2) The Colon, which has a puckered appearance, has pouches called Haustra.  It extends up the right-hand side of the abdomen, this section is named the Ascending Colon, across the upper abdomen named the Transverse Colon and down the left side named the Descending Colon, then the Sigmoid Colon,.

 

3) This finally connects to the Rectum which should serve as a temporary storage site for faeces until just before defecation, where it continues down the Anal Canal and out of the Anus. Large veins are located around the Anus, if these become engorged and varicosed they are known as Haemorrhoids.

 

Water (about 1.5 litres a day) and salts are absorbed through the lining of the colon into the bloodstream and lymphatic system from the waste that is formed as it passes by a pattern of smooth muscle contractions.  The process of defaecation is based on the activities of both the intestinal flora and the smooth muscle contractions of the colon which propels and mixes the faecal matter towards the anus where it is eliminated. These contractions vary in rate, strength and make up and are called Peristalsis, Haustral Churning, Mass Peristalsis and Reverse Peristalsis. The lining of the colon also secretes mucus which helps lubricate and move the faeces through.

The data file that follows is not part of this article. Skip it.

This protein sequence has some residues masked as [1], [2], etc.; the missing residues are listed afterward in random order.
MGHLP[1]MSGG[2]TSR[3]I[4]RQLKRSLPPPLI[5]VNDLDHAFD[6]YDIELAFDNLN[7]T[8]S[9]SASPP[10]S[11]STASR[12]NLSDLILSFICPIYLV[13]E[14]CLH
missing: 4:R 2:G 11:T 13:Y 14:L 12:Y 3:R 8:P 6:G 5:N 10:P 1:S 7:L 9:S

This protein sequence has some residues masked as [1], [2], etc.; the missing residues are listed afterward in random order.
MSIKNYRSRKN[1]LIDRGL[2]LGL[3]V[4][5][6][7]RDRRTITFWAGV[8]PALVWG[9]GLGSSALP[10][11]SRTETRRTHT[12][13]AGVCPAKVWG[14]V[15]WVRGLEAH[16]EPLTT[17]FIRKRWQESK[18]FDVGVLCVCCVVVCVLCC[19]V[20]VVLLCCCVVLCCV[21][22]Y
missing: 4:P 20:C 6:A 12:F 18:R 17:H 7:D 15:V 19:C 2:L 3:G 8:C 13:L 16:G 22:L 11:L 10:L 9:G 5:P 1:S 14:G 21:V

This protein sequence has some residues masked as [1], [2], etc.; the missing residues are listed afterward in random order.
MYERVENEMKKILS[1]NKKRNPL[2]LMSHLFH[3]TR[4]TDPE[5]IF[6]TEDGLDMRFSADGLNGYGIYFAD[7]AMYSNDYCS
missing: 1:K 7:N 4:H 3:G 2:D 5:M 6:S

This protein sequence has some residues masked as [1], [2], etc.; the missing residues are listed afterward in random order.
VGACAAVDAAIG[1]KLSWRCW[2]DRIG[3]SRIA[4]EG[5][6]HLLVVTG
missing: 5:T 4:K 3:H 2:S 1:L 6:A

Billions of bacteria, which normally live in the intestinal tract and are harmless to us as long as they stay there, feed on undigested fibre and protein in faecal matter and reduce the amount of faeces we produce.  They also produce vitamin B and K along with noxious gases such as hydrogen sulphide.